WASHINGTON -- It was 1990. Anthony Milledge saw his son, Lastings, then 5 years old, swing a bat and knew he was going to be a big league player. For the father, the talent just stood out.

Lastings, however, had other ideas. He wanted to play football, but Anthony convinced his son to forget about the sport. Anthony was already looking ahead. He felt Lastings would have a longer career in baseball.

"He felt it would be better for my body to play baseball, and I was more talented in baseball," Lastings said. "He said, 'You will have a longer career, you get paid a little bit better money and it's guaranteed.' When I was young, it didn't make sense, but it made sense once I got drafted."

Anthony made sure that nothing would get in the way of Lastings pursuing his dream of becoming a baseball player. Anthony was a strict disciplinarian. After school, father and son would go to the batting cage to practice Lastings' swing. Lastings always had to be home by 10 p.m.

"He always made sure that I was on the right road -- he was always strict on me, and he made sure I followed my dream," Lastings said. "[At the time] it didn't make much sense to me. When he would pick me up from school, It would be, 'Let's go. You have to go to the field today.'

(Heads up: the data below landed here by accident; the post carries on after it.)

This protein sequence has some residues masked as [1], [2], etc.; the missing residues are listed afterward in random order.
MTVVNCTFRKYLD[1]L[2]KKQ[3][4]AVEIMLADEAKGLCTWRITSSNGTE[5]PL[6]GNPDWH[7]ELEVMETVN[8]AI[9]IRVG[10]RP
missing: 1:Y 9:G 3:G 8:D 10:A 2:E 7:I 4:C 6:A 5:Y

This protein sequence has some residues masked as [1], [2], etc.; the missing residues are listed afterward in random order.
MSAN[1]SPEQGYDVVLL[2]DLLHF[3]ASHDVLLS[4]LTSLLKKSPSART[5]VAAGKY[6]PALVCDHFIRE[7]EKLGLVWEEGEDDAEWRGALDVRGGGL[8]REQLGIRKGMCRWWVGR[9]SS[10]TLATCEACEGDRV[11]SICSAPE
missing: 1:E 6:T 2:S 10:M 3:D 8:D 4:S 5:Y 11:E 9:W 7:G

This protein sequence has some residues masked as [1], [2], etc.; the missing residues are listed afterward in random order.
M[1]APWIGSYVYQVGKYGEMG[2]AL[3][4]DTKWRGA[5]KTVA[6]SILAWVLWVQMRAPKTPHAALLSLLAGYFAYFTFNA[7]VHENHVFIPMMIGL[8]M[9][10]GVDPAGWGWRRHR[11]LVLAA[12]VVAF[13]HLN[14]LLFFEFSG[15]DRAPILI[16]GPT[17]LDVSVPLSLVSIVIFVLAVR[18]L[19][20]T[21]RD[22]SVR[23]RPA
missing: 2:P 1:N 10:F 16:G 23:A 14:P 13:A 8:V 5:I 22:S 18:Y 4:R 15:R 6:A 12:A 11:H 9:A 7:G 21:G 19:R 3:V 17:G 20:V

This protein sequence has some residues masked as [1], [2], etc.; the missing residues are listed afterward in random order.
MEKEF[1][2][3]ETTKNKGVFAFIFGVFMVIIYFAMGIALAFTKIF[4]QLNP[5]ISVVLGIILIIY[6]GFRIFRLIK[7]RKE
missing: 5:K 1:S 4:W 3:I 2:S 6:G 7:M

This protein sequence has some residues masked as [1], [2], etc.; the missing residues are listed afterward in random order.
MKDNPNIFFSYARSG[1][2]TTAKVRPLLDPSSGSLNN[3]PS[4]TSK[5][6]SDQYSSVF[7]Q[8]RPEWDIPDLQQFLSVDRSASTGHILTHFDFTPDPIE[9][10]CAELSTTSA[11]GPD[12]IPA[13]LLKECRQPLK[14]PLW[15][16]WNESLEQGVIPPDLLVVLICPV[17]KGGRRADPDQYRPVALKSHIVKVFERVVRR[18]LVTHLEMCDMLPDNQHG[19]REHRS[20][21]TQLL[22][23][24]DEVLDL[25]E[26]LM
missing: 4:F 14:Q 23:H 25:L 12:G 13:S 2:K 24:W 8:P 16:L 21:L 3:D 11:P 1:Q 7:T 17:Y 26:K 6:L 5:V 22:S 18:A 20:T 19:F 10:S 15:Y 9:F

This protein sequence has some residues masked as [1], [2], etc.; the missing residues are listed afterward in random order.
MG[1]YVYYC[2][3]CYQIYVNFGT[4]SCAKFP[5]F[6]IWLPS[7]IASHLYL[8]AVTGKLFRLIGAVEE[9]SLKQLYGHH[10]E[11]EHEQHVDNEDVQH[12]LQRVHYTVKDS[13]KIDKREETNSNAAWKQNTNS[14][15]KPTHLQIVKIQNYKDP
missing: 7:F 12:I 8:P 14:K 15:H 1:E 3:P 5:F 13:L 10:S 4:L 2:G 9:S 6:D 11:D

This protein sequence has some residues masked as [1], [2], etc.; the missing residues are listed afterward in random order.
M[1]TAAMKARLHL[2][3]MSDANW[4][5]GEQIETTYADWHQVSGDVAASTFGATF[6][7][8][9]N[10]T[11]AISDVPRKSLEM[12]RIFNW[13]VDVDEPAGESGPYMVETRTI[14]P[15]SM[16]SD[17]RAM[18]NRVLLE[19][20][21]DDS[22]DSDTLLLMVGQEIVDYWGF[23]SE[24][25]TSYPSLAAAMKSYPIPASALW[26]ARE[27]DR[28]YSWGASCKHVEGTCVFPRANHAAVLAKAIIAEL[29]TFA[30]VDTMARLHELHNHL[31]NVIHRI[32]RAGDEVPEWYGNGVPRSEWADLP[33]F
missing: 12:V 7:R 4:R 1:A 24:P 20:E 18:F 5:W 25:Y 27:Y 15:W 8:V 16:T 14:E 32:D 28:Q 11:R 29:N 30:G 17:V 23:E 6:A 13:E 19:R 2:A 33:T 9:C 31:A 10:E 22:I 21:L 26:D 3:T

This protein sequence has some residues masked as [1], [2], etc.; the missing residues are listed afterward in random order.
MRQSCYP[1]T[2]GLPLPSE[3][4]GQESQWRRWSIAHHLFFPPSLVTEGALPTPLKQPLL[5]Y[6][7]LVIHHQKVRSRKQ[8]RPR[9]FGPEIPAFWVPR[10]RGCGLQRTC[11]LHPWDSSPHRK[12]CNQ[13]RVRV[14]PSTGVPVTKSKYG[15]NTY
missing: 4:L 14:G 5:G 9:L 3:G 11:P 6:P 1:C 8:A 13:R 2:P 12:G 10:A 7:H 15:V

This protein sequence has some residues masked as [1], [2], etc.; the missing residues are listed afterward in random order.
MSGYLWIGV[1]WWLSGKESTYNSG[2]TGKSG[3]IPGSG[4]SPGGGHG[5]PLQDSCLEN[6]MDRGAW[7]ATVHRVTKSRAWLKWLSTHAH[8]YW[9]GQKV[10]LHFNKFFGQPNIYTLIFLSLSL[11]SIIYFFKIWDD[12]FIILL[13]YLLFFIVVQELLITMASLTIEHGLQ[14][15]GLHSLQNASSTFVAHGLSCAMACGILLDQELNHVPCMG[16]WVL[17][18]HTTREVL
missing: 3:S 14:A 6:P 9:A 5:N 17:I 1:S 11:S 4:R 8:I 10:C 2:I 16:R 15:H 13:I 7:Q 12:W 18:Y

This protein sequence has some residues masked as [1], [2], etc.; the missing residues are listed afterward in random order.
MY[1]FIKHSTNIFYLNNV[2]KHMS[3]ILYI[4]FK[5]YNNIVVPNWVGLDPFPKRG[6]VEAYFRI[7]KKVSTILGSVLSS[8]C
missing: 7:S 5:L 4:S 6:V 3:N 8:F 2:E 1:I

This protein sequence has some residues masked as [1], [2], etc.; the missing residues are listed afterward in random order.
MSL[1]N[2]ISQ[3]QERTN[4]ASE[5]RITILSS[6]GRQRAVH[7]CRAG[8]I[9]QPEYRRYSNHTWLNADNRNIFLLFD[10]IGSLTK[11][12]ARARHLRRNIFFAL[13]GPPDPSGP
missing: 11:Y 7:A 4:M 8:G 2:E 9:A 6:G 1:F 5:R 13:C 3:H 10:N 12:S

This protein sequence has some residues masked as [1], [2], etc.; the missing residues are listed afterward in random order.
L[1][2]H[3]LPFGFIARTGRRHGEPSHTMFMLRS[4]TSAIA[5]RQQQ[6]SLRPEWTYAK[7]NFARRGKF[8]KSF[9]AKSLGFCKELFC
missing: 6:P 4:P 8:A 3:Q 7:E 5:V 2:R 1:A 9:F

"My dad was stricter than all of the other dads. I wanted my dad to be more lenient. I would see the other kids and they got to have a little bit of a normal life. But it worked out in the end. Once you get older, you realize he was protecting you from a lot of stuff and telling you how to be responsible."

The dreams of father and son came true. Lastings was drafted by the Mets in the first round of the 2003 First-Year Player Draft. The day he was drafted, it was the first time Lastings saw Anthony cry. Three years later, Lastings was in the big leagues with New York.

By November 2007, Milledge was traded to the Nationals, where he is now considered one of the up and coming players on the squad. As the Nationals introduced Lastings at a press conference a month later, Anthony stood proudly with his family in the background.

About 30 minutes later, Anthony was defending his son, who had a less than favorable reputation with the Mets.

"Everybody said he did this and he did that," he said. "'He's wild and a thug.' They don't really know Lastings. All they have to do is hang out with him for a week and they will find out the type of person that he is. He is a great kid. The people in Washington will find out."

Father knows best.